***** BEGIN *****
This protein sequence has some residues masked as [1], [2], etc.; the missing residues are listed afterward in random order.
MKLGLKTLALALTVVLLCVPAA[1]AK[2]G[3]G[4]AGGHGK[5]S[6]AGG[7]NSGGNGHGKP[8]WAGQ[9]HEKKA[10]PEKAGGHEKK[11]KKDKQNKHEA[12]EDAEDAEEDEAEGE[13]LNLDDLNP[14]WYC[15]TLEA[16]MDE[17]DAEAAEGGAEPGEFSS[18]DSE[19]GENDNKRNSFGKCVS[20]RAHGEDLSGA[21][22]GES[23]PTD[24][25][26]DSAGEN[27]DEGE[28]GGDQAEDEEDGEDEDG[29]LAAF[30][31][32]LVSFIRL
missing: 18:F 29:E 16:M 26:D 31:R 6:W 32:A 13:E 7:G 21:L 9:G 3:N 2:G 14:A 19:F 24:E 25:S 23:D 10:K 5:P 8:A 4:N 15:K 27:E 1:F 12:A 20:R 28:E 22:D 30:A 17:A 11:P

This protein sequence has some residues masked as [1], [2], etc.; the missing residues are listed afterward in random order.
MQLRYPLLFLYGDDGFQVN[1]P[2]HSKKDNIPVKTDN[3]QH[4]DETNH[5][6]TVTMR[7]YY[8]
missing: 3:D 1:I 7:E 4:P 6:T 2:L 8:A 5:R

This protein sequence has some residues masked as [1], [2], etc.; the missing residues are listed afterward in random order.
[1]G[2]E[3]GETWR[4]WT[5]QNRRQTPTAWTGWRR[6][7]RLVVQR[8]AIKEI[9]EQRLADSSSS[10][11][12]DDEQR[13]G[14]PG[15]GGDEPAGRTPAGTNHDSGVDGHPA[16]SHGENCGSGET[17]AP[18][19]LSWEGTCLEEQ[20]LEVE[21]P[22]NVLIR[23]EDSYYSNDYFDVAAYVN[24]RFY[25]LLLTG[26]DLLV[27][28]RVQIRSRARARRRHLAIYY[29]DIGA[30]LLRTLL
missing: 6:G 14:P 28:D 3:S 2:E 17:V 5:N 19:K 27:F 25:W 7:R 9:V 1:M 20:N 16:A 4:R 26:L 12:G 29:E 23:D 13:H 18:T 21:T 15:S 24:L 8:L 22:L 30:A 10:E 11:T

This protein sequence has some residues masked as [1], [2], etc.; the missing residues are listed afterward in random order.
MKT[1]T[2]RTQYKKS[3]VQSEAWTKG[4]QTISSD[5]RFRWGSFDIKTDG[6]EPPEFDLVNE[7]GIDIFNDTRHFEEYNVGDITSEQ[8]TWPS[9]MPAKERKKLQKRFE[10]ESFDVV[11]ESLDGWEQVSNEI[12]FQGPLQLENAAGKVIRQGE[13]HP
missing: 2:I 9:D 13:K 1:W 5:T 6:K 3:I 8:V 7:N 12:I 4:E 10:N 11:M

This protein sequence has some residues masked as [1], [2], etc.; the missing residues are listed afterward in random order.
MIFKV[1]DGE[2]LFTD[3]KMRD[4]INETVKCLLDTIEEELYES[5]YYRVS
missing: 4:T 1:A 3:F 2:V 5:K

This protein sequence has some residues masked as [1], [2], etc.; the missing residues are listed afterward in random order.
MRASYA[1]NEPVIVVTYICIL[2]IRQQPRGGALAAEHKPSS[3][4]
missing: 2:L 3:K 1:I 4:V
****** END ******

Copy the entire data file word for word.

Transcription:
This protein sequence has some residues masked as [1], [2], etc.; the missing residues are listed afterward in random order.
MKLGLKTLALALTVVLLCVPAA[1]AK[2]G[3]G[4]AGGHGK[5]S[6]AGG[7]NSGGNGHGKP[8]WAGQ[9]HEKKA[10]PEKAGGHEKK[11]KKDKQNKHEA[12]EDAEDAEEDEAEGE[13]LNLDDLNP[14]WYC[15]TLEA[16]MDE[17]DAEAAEGGAEPGEFSS[18]DSE[19]GENDNKRNSFGKCVS[20]RAHGEDLSGA[21][22]GES[23]PTD[24][25][26]DSAGEN[27]DEGE[28]GGDQAEDEEDGEDEDG[29]LAAF[30][31][32]LVSFIRL
missing: 18:F 29:E 16:M 26:D 31:R 6:W 32:A 13:E 7:G 21:L 9:G 3:N 2:G 14:A 19:F 24:E 25:S 23:D 10:K 5:P 8:A 4:N 15:K 27:E 1:F 12:A 20:R 28:E 22:D 30:A 17:A 11:P

This protein sequence has some residues masked as [1], [2], etc.; the missing residues are listed afterward in random order.
MQLRYPLLFLYGDDGFQVN[1]P[2]HSKKDNIPVKTDN[3]QH[4]DETNH[5][6]TVTMR[7]YY[8]
missing: 3:D 1:I 7:E 4:P 6:T 2:L 8:A 5:R

This protein sequence has some residues masked as [1], [2], etc.; the missing residues are listed afterward in random order.
[1]G[2]E[3]GETWR[4]WT[5]QNRRQTPTAWTGWRR[6][7]RLVVQR[8]AIKEI[9]EQRLADSSSS[10][11][12]DDEQR[13]G[14]PG[15]GGDEPAGRTPAGTNHDSGVDGHPA[16]SHGENCGSGET[17]AP[18][19]LSWEGTCLEEQ[20]LEVE[21]P[22]NVLIR[23]EDSYYSNDYFDVAAYVN[24]RFY[25]LLLTG[26]DLLV[27][28]RVQIRSRARARRRHLAIYY[29]DIGA[30]LLRTLL
missing: 6:G 14:P 28:D 3:S 2:E 17:V 5:N 19:K 27:F 25:W 7:R 9:V 1:M 20:N 16:A 4:R 26:L 12:G 29:E 23:D 13:H 18:T 21:T 15:S 24:L 8:L 22:L 30:A 10:E 11:T

This protein sequence has some residues masked as [1], [2], etc.; the missing residues are listed afterward in random order.
MKT[1]T[2]RTQYKKS[3]VQSEAWTKG[4]QTISSD[5]RFRWGSFDIKTDG[6]EPPEFDLVNE[7]GIDIFNDTRHFEEYNVGDITSEQ[8]TWPS[9]MPAKERKKLQKRFE[10]ESFDVV[11]ESLDGWEQVSNEI[12]FQGPLQLENAAGKVIRQGE[13]HP
missing: 2:I 9:D 13:K 1:W 5:T 6:K 3:I 8:V 7:N 12:I 4:E 10:N 11:M

This protein sequence has some residues masked as [1], [2], etc.; the missing residues are listed afterward in random order.
MIFKV[1]DGE[2]LFTD[3]KMRD[4]INETVKCLLDTIEEELYES[5]YYRVS
missing: 4:T 1:A 3:F 2:V 5:K

This protein sequence has some residues masked as [1], [2], etc.; the missing residues are listed afterward in random order.
MRASYA[1]NEPVIVVTYICIL[2]IRQQPRGGALAAEHKPSS[3][4]
missing: 2:L 3:K 1:I 4:V